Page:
February is Teen Dating Violence Awareness Month

by Feb 6, 2012COMMUNITY sgadugi, Front Page0 comments


     There will soon be a flood of heart shaped balloons, chocolate candies, and letters from secret admirers sent through schools, the work place, and the home. February is the month of love, and most either fail to remember or just do not know that February is also Teen Dating Violence Awareness Month.

     Teen dating violence is a nation wide epidemic that affects too many young people. Nearly one in three teens in a dating relationship are victims of physical, emotional, or sexual abuse by their dating partner. Violent behavior typically starts between the ages of 12-18 and adolescents who are in violent relationships at a young age are more likely to carry it into their adult relationships. Educating our young community now about violent relationships, communication skills, and healthy relationships not only saves them from possibly carrying abuse into their adult life, but also saves the future generations from seeing and growing up in an abusive household.

     For Teen Dating Violence Awareness Month, the Domestic Violence Program will be visiting surrounding schools to present information to middle school students during their health class. The presentations will include facts about dating violence, how to identify emotional, physical, sexual, and digital abusive behaviors, warning signs of an abusive relationship, how to help a friend, and resources for help.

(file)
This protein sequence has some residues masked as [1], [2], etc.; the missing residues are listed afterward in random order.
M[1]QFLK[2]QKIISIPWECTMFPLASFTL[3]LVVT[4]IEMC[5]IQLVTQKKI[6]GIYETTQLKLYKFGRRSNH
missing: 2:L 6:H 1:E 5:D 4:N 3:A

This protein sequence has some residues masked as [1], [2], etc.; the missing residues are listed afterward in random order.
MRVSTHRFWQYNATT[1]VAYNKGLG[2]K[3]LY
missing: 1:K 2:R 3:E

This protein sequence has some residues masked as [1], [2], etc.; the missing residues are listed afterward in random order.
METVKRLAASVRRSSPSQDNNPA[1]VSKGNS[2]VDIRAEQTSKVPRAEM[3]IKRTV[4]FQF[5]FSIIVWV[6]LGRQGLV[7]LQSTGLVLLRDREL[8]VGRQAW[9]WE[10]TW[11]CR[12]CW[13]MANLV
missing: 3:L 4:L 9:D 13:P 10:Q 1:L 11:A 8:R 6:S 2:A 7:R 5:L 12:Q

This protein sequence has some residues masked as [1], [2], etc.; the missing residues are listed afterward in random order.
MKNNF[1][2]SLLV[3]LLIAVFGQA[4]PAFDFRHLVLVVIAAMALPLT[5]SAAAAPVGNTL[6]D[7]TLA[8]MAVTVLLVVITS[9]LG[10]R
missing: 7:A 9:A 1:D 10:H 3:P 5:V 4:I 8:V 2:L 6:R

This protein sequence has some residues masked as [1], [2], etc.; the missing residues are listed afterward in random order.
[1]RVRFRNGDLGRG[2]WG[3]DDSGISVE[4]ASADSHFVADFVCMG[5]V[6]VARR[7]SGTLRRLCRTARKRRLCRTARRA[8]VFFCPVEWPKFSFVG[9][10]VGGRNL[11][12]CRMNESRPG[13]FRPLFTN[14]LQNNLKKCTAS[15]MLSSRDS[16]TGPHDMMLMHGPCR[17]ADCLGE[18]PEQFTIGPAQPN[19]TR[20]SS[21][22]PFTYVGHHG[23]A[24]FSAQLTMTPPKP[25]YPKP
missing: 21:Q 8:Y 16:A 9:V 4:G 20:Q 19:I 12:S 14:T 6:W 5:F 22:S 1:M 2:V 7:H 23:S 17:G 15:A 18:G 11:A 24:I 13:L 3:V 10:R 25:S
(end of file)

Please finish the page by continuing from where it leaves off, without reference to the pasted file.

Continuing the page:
As adults and community members we have an obligation to the youth within the community to help and keep safe. Young people are inexperienced in the dating world, and sometimes need help in identifying a relationship that is unhealthy.

     Listed below are warning signs of an abusive relationship:

  • Over jealousy by their partner
  • Constantly checking in with boyfriend/girlfriend
  • No longer hangs out with friends or family
  • Constantly stressing over relationship or partner
  • Grades start suffering after start of relationship
  • Less involvement in activities they used to enjoy doing
  • Scared to make dating partner upset or mad
  • Bruising or physical injuries
  • Constantly tired
  • Depression

     If you or someone you know is suffering in a violent relationship, please contact the EBCI Domestic Violence Program at (828)554-6830.